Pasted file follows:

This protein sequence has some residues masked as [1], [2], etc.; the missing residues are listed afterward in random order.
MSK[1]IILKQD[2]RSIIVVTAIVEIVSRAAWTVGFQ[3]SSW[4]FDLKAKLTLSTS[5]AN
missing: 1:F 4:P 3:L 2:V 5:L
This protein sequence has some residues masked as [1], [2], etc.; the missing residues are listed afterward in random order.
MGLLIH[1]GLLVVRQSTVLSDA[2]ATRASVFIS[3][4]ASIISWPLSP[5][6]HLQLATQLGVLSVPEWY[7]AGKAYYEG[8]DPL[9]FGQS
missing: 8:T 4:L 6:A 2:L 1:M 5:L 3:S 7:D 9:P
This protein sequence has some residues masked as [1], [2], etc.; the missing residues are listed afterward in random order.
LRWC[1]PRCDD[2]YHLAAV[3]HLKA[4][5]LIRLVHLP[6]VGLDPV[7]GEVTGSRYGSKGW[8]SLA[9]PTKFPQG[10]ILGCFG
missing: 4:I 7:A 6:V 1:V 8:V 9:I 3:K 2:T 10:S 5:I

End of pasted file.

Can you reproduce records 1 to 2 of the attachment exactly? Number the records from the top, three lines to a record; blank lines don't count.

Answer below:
This protein sequence has some residues masked as [1], [2], etc.; the missing residues are listed afterward in random order.
MSK[1]IILKQD[2]RSIIVVTAIVEIVSRAAWTVGFQ[3]SSW[4]FDLKAKLTLSTS[5]AN
missing: 1:F 4:P 3:L 2:V 5:L
This protein sequence has some residues masked as [1], [2], etc.; the missing residues are listed afterward in random order.
MGLLIH[1]GLLVVRQSTVLSDA[2]ATRASVFIS[3][4]ASIISWPLSP[5][6]HLQLATQLGVLSVPEWY[7]AGKAYYEG[8]DPL[9]FGQS
missing: 8:T 4:L 6:A 2:L 1:M 5:L 3:S 7:D 9:P